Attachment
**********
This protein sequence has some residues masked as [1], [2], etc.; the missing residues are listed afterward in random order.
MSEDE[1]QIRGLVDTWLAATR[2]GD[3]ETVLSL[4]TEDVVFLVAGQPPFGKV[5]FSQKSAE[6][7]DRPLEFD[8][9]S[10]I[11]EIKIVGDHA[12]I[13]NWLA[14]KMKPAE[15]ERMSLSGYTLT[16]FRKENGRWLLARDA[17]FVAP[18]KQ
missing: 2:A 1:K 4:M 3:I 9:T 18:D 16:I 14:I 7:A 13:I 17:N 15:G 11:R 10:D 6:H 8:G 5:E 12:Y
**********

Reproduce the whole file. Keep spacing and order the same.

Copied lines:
This protein sequence has some residues masked as [1], [2], etc.; the missing residues are listed afterward in random order.
MSEDE[1]QIRGLVDTWLAATR[2]GD[3]ETVLSL[4]TEDVVFLVAGQPPFGKV[5]FSQKSAE[6][7]DRPLEFD[8][9]S[10]I[11]EIKIVGDHA[12]I[13]NWLA[14]KMKPAE[15]ERMSLSGYTLT[16]FRKENGRWLLARDA[17]FVAP[18]KQ
missing: 2:A 1:K 4:M 3:I 9:T 18:D 16:I 14:I 7:A 13:I 17:N 15:G 11:R 10:D 6:H 8:G 5:E 12:Y